MappyHealth.com was developed in response to the NowTrending2012 application challenge. The team came together with a common mission to build an application that would positively impact public health surveillance. The MappyHealth team shares a common goal of furthering innovation and research that will enhance population health awareness of disease and illness trends.
MappyHealth.com was born from social collaboration when co-founders Mark Silverberg and Brian Norris connected over a single tweet. The team grew by one when co-founder Charles Boicey joined brining a diverse background in research, informatics and product development. The team brings a wealth of experience, within many of healthcareâ€™s diverse and challenging environments. Development of MappyHealth.com began in April 2012. To learn more about the team, head over to http://mappyhealth.com/about
View tweets on Google Earth. This Google Earth plug-in allows you to navigate and explore geographic data on a 3D globe using a web browser. The plug-in is also used on Earth view in Google Maps. If...
Google Maps API is one of the most popular APIs in our directory. A month back, we reported on Google’s plans to charge for high usage of its Google Maps API. This led to a good amount of confusion among developers on whether they would fall under the category of high usage and if occasional spikes in usage would end up labeling their applications as heavy users. Meanwhile, MapQuest capitalized on the opportunity to declare its maps 100% free.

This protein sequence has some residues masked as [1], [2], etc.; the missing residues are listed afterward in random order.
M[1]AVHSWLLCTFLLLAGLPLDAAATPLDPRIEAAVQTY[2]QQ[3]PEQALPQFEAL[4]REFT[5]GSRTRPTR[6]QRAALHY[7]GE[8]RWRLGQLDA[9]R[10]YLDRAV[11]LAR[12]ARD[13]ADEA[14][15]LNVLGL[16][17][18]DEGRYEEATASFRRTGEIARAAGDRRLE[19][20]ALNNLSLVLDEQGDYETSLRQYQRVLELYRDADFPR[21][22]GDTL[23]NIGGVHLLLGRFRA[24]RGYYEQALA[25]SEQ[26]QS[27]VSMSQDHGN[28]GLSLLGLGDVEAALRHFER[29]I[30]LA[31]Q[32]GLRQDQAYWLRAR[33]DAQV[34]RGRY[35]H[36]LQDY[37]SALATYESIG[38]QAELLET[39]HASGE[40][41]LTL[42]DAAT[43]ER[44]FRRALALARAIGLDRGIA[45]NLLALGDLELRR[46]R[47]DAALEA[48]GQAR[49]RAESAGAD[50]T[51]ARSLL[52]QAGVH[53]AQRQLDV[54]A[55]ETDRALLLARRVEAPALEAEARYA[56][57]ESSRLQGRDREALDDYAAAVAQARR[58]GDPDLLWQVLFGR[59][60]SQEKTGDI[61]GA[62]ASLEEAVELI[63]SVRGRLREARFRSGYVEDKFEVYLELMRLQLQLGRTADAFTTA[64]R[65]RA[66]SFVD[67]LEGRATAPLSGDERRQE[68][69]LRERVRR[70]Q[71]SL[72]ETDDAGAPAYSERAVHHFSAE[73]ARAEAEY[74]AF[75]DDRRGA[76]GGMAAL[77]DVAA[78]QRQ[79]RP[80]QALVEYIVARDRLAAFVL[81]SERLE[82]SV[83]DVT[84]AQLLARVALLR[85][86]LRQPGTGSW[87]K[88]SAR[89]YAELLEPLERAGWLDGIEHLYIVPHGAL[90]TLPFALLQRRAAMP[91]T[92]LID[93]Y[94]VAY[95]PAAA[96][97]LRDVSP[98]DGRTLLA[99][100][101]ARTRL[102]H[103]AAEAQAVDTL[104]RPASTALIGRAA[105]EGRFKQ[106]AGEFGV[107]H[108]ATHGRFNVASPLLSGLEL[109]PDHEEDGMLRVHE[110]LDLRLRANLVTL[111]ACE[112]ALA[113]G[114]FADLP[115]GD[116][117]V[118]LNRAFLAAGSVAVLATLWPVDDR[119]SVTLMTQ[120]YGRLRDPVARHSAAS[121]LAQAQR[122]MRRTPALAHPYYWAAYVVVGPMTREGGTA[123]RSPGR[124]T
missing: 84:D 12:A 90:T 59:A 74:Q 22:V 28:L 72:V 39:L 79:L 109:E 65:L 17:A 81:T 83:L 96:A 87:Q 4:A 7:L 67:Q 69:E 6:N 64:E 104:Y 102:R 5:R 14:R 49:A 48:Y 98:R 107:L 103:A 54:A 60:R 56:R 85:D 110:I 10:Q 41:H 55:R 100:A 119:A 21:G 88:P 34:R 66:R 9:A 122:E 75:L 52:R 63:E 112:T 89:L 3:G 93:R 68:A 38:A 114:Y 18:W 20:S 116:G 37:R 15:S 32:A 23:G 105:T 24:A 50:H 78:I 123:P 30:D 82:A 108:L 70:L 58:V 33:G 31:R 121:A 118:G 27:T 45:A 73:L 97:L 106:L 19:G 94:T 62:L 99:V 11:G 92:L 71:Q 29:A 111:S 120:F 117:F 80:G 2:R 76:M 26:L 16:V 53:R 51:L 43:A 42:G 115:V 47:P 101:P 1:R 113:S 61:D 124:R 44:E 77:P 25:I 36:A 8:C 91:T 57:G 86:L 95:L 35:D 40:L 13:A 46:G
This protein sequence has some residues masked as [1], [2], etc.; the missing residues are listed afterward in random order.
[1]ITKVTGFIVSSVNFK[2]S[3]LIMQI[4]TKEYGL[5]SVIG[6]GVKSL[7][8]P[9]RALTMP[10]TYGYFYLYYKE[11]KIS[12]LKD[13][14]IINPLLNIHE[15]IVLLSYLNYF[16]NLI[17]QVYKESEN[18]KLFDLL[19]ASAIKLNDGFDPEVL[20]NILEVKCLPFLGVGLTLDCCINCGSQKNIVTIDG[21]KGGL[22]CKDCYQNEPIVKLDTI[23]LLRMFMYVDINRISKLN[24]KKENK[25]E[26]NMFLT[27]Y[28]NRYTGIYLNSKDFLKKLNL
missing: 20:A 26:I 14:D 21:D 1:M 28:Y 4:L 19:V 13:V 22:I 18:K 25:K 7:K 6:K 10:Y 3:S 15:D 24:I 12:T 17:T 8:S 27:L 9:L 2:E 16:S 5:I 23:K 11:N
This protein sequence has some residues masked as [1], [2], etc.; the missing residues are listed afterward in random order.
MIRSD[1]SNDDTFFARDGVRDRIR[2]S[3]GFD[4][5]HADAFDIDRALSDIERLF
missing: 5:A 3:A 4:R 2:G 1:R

Wrld.js is an SDK built on the Leaflet API that can be used for embedding interactive, 3D, indoor and outdoor maps in a web page. This guide will walk you through the process of using wrld.js to build a 3D airport experience, including searching, point-of-interest markers, and indoor routing.
There’s no shortage of controversy when it comes to healthcare these days, but from a developer perspective, the increased usage of electronic medical records (EMR) represents a potential boon. The challenge is that a lot of those records are locked up in proprietary systems that for the most part are fairly inaccessible.